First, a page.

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Jun. 4—In the fall, the high school state soccer season is scheduled to return to normal. But one of the new wrinkles created by the pandemic is going to remain.

While the six state championship games — boys and girls in Classes 1A-3A, 4A and 5A — are going to remain centralized in the metro area, the format for other rounds that was utilized for the special 2021 spring season will remain intact in the fall.

The New Mexico Activities Association board of directors on Wednesday voted to allow the higher-seeded teams to host state quarterfinals and semifinals.

The state expects to return to its allotment of 12 playoff qualifiers for 4A and 5A; Class 1A-3A has eight. For this spring, 4A and 5A were reduced from 12 to eight.

First-round games in 4A and 5A already were being played at the sites of the higher seed before the pandemic, but the quarterfinals and semifinals in all classes were contested in the metro area.

This spring, the quarterfinals and semifinals were played at home sites, a change created by the pandemic.

Marquez, who had her contract extended Wednesday by the board through the 2023-24 school year, said she expects first-round and quarterfinal games to be held in Week 1 of the postseason next fall, with the semifinals and finals in Week 2.

The University of New Mexico, where the finals were held in April, is the lead candidate to be the site of the championship games in November.

CROSS COUNTRY: Albuquerque Academy will be the new, permanent site of the state meet starting in November. The Chargers hosted state this spring in late March after a super-condensed monthlong season. But Academy will take over from Rio Rancho High as the regular host.

The two schools also did some schedule trading. The Rio Rancho Jamboree, usually held three weeks before state as the official pre-state race, will continue, but it will be moved up to September, on the same date that Academy used to stage its annual invitational meet.

This fall, Academy won’t have its invite as usual, but it will host a giant pre-state race on Oct. 16, in the old Rio Rancho Jamboree slot, three weeks ahead of state (Nov. 6).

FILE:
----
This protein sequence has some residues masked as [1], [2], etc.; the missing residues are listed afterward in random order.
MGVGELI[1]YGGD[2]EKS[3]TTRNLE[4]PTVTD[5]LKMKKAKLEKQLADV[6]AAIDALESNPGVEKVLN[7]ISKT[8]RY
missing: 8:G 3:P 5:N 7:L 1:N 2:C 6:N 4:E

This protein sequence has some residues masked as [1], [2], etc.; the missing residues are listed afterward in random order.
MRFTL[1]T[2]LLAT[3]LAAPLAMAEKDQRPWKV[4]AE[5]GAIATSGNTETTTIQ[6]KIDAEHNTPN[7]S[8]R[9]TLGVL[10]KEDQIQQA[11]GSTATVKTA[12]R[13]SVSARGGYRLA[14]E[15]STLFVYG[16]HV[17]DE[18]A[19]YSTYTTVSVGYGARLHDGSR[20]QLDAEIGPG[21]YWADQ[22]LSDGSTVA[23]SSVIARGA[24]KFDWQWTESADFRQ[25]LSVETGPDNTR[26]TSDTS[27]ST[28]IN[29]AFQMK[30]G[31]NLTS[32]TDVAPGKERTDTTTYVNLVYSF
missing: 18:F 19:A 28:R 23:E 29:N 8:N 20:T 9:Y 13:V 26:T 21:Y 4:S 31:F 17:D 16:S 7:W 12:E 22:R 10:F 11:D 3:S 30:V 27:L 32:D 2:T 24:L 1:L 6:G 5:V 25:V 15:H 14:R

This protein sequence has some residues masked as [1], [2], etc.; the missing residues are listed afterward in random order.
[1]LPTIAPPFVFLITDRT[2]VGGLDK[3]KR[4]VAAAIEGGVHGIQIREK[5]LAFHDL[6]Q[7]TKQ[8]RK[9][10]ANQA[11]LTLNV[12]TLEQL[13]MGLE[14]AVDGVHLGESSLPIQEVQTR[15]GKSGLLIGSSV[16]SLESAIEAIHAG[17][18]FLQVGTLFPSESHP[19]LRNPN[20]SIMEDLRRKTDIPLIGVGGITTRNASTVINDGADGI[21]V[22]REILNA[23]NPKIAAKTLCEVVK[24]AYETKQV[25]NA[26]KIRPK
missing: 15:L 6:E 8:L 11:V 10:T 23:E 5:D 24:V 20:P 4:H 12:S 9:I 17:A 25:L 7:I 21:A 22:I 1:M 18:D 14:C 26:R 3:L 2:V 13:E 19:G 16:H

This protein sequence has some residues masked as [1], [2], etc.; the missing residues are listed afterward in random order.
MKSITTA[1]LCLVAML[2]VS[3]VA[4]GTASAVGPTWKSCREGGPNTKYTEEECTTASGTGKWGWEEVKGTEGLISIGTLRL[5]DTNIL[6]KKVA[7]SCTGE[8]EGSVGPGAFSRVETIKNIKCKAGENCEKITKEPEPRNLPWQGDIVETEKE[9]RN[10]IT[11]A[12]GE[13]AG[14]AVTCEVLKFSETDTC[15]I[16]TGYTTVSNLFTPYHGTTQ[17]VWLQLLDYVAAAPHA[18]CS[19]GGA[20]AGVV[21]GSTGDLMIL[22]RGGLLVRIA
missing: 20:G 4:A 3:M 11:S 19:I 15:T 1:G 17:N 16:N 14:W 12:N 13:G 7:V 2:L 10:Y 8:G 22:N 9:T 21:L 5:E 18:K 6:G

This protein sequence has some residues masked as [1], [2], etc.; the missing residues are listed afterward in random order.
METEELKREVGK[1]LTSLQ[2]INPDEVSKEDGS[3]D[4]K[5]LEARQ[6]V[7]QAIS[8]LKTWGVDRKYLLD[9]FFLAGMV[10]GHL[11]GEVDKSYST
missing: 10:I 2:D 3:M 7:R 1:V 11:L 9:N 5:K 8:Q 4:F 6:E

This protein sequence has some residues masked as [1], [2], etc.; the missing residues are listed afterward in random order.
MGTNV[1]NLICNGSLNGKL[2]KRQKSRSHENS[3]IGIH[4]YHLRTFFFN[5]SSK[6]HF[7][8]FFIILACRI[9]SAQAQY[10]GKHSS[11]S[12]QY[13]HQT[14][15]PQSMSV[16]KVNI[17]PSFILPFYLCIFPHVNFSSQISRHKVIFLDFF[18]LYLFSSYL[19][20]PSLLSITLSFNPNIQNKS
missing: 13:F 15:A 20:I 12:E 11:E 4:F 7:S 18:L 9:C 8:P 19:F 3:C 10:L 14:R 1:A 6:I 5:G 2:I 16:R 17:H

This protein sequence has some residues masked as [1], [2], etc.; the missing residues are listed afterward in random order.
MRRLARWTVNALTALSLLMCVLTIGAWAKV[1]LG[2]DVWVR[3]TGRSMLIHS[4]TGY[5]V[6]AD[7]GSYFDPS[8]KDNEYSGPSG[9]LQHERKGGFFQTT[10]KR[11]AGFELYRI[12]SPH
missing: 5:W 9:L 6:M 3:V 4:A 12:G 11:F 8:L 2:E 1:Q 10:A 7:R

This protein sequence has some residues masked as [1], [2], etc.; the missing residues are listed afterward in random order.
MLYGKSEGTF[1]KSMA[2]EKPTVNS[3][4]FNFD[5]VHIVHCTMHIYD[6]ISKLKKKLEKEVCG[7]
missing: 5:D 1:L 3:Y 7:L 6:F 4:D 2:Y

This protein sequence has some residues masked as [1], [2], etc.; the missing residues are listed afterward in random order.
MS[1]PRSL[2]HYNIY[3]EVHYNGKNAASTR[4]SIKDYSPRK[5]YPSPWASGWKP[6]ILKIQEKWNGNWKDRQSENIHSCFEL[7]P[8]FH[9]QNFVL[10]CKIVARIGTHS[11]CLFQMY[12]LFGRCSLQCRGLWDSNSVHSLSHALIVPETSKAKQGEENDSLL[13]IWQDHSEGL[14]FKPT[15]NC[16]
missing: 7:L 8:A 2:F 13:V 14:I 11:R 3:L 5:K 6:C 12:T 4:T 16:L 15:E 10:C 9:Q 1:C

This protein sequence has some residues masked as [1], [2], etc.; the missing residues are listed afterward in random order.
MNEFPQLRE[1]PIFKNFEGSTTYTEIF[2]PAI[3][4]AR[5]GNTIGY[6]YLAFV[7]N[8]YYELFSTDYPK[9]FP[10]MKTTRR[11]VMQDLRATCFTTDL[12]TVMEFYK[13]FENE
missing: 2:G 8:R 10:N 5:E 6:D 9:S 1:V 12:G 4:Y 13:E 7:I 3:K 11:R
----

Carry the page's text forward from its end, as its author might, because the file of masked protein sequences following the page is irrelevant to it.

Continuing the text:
—The Academy will be unveiling its new track later this summer and it will likely be on display as the finish line for state cross country in November.

The current — and weathered — nine-lane track at Richard Harper Memorial Field, which is 33 years old, is being torn up and resurfaced. The project is expected to last about 10 weeks, Chargers coach Adam Kedge said.

Kedge said the school also is resurfacing the areas behind Harper’s football end zones where the high jump, long jump and triple jump are held for track and field meets. The whole area is being resurfaced, not just the runways, Kedge added.

For the rest of this track season, Academy is practicing at nearby La Cueva, which has been “gracious enough to lend us their track in the evening,” Kedge said.

A LARGER PROGRAM: The state track and field meets later this month will feature an additional event: the 4-by-800-meter relay.

The event was added in deference to the aforementioned shortened cross country season, as the NMAA wanted to give runners an opportunity for another event at state track.

It is unknown if the 4×800 will continue into 2022 and beyond.

GO WEST, YOUNG MAN: St. Pius’ recently graduated senior, Marcus Garcia, had the lone goal for the West squad last Saturday at the All-American High School Soccer Game in St. Louis.

“It was really cool to get the opening goal, and the only goal, for the West,” Garcia said, adding with a laugh, “I could’ve had a better celebration.”

The game ended in a 1-1 draw.

“I wanted to get (a goal) really bad,” said Garcia, who will play collegiately at Maryland. “It’s a high-level game, and it’s a unique experience to get something out of it.”

HONORED: For the second straight season, Sandia guard Viane Cumber is New Mexico’s Gatorade girls basketball Athlete of the Year.

The 5-foot-10 Cumber, who has signed to play at New Mexico, averaged 26.5 points, 9.5 rebounds and 2.2 assists for the Matadors last season.